Protesting Against Housing for the Homeless Makes You the Villain
I said, what I said.
The city of Austin, Texas is fighting homelessness by attempting to buy hotels across the city and transform them into housing—and for some Austinians, that’s a problem. They are concerned that putting roofs over the heads of homeless people is going to increase loitering, break-ins, and throw security out the window in their community. And it’s an absolute garbage position to hold, especially for those that have started protesting the buying of the Candlewood Suites to house the homeless.
Now, I’m not saying these people are against homeless people having a roof over their head. No one wants others to live out on the street, not knowing where their next meal is going to come from, or fearing that their stuff will get swiped at a moment’s notice by someone who is also in need. Or, at least, I hope these people don’t want homeless people to have to deal with these things. What I’m saying is that these people don’t want homeless people to be house … around them.
This is grounded in the belief that homeless people are vagrants or dangerous. Just because homeless people might be moving into your neighborhood doesn’t mean that your community isn’t safe anymore, that break-ins will happen left and right, or that loitering will become a problem. Stop equating homelessness with violence or as if having a roof over their heads, a place to call home, and a bed of their own isn’t going to change their lives. It will.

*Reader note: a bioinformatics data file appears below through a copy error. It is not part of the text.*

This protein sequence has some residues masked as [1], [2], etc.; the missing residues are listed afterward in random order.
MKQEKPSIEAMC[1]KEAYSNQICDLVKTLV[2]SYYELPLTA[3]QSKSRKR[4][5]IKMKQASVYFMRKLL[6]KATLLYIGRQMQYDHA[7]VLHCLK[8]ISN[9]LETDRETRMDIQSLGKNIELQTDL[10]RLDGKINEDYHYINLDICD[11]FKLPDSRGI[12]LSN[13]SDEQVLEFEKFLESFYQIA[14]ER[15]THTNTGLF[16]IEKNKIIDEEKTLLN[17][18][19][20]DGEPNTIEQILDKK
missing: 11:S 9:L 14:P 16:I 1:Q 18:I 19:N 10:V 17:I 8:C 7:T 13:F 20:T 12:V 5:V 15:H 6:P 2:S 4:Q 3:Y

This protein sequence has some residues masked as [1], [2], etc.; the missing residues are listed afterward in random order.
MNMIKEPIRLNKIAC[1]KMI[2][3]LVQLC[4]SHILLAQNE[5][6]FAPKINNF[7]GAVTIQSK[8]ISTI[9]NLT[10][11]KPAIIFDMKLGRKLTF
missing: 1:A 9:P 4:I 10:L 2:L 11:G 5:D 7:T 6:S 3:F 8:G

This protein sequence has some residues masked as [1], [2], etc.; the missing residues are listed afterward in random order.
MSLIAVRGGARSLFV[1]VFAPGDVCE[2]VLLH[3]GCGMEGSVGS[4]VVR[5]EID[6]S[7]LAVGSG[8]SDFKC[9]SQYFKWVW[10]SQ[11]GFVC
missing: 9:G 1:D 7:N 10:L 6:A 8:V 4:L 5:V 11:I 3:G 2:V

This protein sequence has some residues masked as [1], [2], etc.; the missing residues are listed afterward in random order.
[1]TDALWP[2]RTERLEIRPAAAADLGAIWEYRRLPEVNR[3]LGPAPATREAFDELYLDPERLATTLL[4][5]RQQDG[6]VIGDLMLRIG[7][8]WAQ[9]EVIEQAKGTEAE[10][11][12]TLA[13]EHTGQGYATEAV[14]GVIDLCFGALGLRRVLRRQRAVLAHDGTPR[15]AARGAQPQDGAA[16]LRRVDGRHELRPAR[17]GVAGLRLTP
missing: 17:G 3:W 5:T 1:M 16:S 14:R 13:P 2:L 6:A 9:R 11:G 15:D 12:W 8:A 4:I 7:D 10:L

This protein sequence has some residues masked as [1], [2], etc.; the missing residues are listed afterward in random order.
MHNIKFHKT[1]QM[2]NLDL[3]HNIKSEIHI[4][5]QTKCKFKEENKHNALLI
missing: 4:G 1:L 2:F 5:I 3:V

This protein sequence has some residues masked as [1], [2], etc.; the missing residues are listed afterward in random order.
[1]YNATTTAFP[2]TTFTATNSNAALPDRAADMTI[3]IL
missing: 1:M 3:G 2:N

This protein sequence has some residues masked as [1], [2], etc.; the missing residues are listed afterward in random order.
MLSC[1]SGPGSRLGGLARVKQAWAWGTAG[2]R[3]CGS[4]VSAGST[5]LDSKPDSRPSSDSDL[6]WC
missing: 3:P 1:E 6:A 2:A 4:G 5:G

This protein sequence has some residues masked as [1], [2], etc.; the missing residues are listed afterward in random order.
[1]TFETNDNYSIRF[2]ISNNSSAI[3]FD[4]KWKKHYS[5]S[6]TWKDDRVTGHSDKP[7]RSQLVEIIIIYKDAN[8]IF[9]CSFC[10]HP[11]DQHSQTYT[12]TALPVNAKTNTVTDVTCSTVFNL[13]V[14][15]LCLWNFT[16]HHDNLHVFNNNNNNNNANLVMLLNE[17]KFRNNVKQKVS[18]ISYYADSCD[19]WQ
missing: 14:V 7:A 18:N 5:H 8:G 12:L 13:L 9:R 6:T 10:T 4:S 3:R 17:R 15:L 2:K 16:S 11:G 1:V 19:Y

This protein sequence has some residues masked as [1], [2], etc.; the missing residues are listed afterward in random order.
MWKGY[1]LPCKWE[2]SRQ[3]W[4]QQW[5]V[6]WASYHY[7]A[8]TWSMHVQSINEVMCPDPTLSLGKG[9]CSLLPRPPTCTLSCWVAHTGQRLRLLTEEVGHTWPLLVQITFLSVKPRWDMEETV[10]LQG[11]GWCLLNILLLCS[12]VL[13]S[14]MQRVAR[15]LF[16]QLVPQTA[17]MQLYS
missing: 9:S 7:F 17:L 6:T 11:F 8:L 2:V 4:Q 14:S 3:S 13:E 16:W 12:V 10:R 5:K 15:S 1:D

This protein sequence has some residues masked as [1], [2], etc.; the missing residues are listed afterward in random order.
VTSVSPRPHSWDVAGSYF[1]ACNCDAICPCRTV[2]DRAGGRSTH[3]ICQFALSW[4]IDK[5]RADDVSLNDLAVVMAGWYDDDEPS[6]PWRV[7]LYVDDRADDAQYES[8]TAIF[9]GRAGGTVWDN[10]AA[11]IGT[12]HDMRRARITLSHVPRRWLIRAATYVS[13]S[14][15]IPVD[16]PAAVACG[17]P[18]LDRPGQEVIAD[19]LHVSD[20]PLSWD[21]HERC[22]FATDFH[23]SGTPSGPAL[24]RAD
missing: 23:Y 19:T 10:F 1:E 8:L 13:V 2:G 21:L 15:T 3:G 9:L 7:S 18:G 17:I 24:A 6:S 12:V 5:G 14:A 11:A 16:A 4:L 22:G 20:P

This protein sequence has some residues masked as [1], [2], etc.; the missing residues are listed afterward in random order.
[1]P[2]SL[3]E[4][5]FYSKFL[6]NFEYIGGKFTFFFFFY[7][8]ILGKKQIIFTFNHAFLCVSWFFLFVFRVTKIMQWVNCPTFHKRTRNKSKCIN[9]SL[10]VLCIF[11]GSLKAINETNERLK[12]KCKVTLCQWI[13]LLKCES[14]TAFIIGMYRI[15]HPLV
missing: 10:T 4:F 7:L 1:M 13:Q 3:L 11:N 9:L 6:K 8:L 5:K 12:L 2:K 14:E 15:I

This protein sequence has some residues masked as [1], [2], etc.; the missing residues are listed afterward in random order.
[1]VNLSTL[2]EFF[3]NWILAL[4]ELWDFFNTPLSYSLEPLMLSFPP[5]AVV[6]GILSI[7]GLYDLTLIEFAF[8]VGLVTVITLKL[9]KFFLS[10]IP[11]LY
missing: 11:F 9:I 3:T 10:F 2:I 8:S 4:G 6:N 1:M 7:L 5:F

While they protest about the safety of their families and children, I have to wonder if these people know that homeless people also have children and consist of families. Due to COVID-19, this past year has been hard on everyone. It’s been especially been hard on families that have lost jobs and, in turn, their homes. Protesting that you don’t want homeless families in your neighborhood means that you don’t want these vulnerable people to find their feet again, including children and families.
It’s dehumanizing to treat homeless people as if they are the “other” and that they don’t belong in the community you live in. They belong and need help from our government and communities to get a home, a job, and the assistance they need. Protesting against homeless people getting another chance makes you the villain, not the other way around. Think about that when you’re safe and cozy in your homes tonight while writing up your protest sign against the purchase of Candlewood Suites.
(image: Jay Janner/American-Statesman)
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